Pop star Prince passed away recently at the age of 57 years old. Now his sister has filed papers saying that Prince didn't have a will, but left a fortune of 300 million dollars. Apparently he did not leave a spouse or children. This is usually the point at which far-flung relatives of all sorts begin to emerge from the woodwork, though I haven't heard of them yet.
To read an article with more detail about this, click here.
Whenever someone dies without a will but has assets, even though the assets may not be $300 million, the courts will appoint someone to administer those assets. This can only happen if someone - a family member, a potential beneficiary, or even a creditor - comes forward and offers to do the job, as the court won't go looking for a candidate.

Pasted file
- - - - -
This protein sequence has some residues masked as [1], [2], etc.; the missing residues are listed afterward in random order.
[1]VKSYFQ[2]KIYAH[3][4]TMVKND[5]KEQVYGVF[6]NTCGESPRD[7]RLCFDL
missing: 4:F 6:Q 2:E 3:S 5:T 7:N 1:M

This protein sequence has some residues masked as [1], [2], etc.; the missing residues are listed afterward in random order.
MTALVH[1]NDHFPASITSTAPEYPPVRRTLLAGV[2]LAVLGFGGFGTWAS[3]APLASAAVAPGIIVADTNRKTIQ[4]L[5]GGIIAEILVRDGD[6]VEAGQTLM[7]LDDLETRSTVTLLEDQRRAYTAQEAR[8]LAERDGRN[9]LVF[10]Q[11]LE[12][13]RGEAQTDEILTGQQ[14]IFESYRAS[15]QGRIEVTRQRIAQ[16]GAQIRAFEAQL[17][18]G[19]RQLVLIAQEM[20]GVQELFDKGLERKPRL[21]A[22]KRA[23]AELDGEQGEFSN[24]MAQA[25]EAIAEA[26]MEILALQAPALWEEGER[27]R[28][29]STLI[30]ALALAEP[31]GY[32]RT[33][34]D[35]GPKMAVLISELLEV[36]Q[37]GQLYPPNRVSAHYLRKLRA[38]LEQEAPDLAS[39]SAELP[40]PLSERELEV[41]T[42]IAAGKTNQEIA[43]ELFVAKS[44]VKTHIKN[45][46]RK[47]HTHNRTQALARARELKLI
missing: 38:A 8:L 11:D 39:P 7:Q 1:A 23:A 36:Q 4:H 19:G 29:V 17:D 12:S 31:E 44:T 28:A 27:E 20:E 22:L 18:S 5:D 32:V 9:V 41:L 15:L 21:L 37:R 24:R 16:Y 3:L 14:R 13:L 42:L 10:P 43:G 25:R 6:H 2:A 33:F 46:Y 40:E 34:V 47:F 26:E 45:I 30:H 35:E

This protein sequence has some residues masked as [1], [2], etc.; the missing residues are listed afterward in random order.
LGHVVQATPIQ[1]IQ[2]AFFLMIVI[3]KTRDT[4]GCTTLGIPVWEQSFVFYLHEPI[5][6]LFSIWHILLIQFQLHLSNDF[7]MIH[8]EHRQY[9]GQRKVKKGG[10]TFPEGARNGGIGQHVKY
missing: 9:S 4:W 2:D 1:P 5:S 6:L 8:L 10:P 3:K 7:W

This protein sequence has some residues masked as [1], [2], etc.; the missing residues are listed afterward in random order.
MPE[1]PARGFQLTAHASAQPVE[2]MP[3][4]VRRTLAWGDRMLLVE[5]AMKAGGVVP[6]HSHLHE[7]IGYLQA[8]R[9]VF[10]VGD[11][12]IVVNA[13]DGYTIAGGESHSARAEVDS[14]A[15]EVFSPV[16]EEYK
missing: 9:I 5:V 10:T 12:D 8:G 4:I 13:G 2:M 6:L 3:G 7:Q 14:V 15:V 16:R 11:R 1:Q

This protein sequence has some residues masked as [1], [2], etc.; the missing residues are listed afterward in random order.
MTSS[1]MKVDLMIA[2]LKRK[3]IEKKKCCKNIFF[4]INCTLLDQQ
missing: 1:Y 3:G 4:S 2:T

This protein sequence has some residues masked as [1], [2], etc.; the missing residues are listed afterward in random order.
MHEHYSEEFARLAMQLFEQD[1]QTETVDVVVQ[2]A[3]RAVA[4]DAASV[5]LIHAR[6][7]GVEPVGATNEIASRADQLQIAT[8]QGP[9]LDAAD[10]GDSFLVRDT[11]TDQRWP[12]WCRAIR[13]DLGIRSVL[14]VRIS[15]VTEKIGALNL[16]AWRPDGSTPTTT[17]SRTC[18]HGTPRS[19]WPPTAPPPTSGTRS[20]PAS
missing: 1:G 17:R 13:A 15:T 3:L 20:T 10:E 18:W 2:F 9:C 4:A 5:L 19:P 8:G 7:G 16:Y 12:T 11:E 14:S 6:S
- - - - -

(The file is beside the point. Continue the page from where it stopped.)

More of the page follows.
The question of who gets the assets depends on the law of where the deceased lived. In Canada, the laws governing intestacy (i.e. dying without a will) are provincial rather than federal.
It's really not that unusual for a person at age 57 not to have a will. Most people think of a will as something they'll do when they get older. However, as the story of Prince illustrates, we don't always get the chance to do the things we put off.
The attached photo of Prince is from www.laineygossip.com.